The first use of artificial insemination was accomplished by Arab Sheiks who wanted to utilize bloodlines of tribal enemies. They would sneak up to the other tribe's herd at night with a mare in heat secretly collect semen from the stallion into a leather pouch and take it back to their own camp to inseminate a prize mare.
PRODUCERS CAN MAXIMIZE PREGNANCY RATES USING A.I.
Artificial insemination (AI) offers cattle producers the opportunity to use semen from high-accuracy, genetically superior sires at a fraction of the cost of purchasing a herd bull with similar genetics.
IT'S THE PITTS -- IDENTITY CRISES
There are many pros and cons of being me. The pros are I have a wonderful wife and a wonderful life, while my biggest cons are a sickly body and a terrible name.
MAKE SURE BULLS ARE READY BEFORE BREEDING SEASON
It's always a good idea to have a breeding soundness evaluation and semen check for any bull you plan to usenot only for bulls you purchase, but also the bulls you kept over from last year.
WATCH FOR SIGNS OF NUTRITIONAL DEFICIENCIES
As cattle producers one of our main tasks in day-to-day and overall management is providing for the nutritional requirements of the herd.
SALACOA VALLEY HOSTS TWO DAY SALE EVENT
Unseasonably warm temperatures and dry weather didn't dampen the enthusiasm of 142 registered buyers from nine US States, Mexico and Australia who gathered at Salacoa Valley Farms, Fairmount, Ga.
INTEREST IN LEGEND LESPEDEZA CONTINUES TO GROW
Predictions swirling around for 2017 include very little improvement for beef prices and the possibility of some extended drought conditions in some regions. That means that every serious manager facing this possible scenario had better be looking for ways to manage on both sides of the ledger.
BLACK INK -- THE PAYOFF FROM PROGRESS
There's always something more to do. After the holidays, things will slow down. Nah, maybe after calving, branding and breeding. But then, summer comes and there's all that hay to make when the sun is shining, fences to build and cedars to eliminate (or insert your own region-specific fair-weather task).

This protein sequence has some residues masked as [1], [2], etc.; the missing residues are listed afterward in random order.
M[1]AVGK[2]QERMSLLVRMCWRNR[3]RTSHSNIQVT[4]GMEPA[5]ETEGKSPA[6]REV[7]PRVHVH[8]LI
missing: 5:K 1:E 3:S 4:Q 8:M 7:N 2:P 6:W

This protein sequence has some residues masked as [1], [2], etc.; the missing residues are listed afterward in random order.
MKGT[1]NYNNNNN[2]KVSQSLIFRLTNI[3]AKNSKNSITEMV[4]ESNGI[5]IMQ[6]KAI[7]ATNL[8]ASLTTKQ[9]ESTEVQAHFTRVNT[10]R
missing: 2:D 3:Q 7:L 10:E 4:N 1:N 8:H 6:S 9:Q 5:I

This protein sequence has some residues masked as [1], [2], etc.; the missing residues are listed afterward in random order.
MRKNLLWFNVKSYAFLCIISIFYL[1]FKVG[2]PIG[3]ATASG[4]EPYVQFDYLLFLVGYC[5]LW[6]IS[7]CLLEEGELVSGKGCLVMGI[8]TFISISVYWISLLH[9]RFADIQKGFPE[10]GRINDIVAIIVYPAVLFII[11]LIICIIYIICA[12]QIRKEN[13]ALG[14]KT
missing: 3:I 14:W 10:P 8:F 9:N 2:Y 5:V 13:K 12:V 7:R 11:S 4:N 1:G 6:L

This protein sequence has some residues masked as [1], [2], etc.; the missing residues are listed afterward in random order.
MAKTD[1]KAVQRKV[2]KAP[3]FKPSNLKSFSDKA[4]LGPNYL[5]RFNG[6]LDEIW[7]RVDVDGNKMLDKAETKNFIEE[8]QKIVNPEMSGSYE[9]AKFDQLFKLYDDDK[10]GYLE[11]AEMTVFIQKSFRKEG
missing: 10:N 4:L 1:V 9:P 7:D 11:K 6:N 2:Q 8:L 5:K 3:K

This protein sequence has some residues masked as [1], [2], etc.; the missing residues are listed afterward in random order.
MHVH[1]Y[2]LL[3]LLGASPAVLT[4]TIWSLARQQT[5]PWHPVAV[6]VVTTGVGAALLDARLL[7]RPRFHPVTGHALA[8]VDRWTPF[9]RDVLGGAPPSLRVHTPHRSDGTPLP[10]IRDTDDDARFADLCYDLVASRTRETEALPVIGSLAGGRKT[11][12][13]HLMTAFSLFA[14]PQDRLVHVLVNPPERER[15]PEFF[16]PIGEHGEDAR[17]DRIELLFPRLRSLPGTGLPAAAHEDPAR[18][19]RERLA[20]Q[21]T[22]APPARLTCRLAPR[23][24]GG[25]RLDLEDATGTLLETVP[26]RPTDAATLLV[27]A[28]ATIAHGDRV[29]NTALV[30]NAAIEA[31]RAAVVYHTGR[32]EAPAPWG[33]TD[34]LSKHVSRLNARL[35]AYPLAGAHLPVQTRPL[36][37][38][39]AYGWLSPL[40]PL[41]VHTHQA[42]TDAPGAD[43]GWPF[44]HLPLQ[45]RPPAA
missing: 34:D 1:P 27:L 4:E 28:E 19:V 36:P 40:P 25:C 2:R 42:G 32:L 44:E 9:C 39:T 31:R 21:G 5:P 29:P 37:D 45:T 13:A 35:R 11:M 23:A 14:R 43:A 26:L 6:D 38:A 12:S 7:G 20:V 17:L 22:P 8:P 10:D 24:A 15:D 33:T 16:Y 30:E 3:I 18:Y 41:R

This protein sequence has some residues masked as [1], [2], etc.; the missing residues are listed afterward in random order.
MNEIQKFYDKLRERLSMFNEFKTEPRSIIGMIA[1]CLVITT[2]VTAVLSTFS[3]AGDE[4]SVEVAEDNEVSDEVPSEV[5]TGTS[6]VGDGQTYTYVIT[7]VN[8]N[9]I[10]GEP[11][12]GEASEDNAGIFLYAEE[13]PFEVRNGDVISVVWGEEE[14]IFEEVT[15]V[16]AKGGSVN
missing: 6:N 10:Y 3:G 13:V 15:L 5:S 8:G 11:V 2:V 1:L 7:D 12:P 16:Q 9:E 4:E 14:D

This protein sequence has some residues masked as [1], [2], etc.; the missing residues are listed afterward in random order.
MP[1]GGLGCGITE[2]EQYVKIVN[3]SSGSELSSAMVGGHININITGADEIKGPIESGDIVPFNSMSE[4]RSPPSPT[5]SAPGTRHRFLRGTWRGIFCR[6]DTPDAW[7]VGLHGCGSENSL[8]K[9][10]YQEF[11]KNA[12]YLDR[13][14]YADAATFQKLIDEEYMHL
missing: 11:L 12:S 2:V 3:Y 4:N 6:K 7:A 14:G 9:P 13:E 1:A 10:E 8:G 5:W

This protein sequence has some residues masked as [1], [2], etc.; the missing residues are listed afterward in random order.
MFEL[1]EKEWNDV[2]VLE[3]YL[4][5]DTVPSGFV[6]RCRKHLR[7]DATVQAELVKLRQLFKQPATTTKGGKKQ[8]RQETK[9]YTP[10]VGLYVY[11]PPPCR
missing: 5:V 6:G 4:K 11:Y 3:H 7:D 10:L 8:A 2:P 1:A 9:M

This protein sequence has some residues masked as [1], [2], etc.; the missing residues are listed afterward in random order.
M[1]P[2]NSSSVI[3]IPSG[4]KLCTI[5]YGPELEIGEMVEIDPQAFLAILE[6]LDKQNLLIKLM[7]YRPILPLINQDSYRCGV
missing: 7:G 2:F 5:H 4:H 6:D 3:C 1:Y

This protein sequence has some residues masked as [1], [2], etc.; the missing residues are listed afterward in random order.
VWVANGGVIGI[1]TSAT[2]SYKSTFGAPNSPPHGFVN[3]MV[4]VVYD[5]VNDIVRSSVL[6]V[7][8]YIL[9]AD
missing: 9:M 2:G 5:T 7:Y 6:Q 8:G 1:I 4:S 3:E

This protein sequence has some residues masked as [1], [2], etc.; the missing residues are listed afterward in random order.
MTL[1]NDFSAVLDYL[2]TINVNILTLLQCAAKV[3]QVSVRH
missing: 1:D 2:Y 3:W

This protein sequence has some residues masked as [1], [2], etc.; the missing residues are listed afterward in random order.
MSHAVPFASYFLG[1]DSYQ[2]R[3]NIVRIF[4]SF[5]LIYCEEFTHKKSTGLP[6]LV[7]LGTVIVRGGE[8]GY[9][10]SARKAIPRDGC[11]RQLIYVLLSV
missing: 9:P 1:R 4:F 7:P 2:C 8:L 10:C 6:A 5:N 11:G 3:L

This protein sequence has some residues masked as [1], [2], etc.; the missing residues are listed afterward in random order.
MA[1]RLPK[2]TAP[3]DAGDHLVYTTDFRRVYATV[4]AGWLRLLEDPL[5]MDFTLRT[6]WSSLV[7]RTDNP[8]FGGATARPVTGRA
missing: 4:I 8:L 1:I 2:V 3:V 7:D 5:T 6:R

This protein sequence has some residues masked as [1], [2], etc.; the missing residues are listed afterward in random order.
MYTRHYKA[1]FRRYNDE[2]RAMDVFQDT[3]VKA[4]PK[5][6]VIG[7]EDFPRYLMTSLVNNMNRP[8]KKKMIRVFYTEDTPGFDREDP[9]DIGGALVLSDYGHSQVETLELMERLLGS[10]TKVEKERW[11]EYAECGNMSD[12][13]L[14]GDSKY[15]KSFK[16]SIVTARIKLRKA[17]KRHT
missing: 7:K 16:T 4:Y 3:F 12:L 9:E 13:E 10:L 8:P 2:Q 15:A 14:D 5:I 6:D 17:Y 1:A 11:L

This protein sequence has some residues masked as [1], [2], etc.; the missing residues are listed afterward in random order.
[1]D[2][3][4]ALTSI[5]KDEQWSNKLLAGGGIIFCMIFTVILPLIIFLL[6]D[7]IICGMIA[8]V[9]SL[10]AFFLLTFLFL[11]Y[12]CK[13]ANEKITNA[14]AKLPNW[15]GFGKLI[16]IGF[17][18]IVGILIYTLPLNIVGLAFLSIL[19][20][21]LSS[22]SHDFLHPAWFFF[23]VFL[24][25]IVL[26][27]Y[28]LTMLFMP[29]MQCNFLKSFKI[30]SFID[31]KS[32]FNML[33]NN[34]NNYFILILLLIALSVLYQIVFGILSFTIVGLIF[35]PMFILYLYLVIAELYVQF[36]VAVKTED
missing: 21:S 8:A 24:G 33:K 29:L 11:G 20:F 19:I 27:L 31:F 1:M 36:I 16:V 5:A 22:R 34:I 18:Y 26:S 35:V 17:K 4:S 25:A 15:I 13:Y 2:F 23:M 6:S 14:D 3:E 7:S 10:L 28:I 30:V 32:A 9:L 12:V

IT'S THE PITTS -- GYPSIES, TRAMPS AND BEEVES
I get my news from paperview. I read the newspaper. I don't watch much television and have found that your average security camera monitor is more entertaining than TV.
HUNTIN DAYLIGHT -- PAST TIME FOR A UNIFIED INDUSTRY VOICE
Ignoring extremist animal rights groups in the hopes of dousing the flames of controversy might have seemed logical in the beginning. Limping along without having to commit more scarce resources to the fight might have seemed necessary. Now, these notions seem less quaint than downright destructive.
MANAGEMENT OF YEARLING BULLS IMPORTANT TO HERD
With the spring sale season on the horizon, it is time we dedicate a little discussion to bull management.
PRODUCERS SHOULD FOCUS ON IMPROVING PROTEIN NUTRITION
One of the most common topics discussed when feeding pasture and breeding cattle is protein. Producers are concerned with crude protein in their hays, pastures, supplements and so on.
FRIENDSHIP FARMS SALE AVERAGES $4,010 ON 83 LOTS
The Friendship Farms Fall Bull Sale was held October 28, 2016 in Canoochee, Ga.
GENETRUST AT CHIMNEY ROCK HELD NOVEMBER 4-5
The GENETRUST @ Chimney Rock is an annual highlight of the Brangus breed, producing more chart topping A.I. sires than any other sale in the breed and the deepest offering of registered females anywhere, and 2016 was no exception.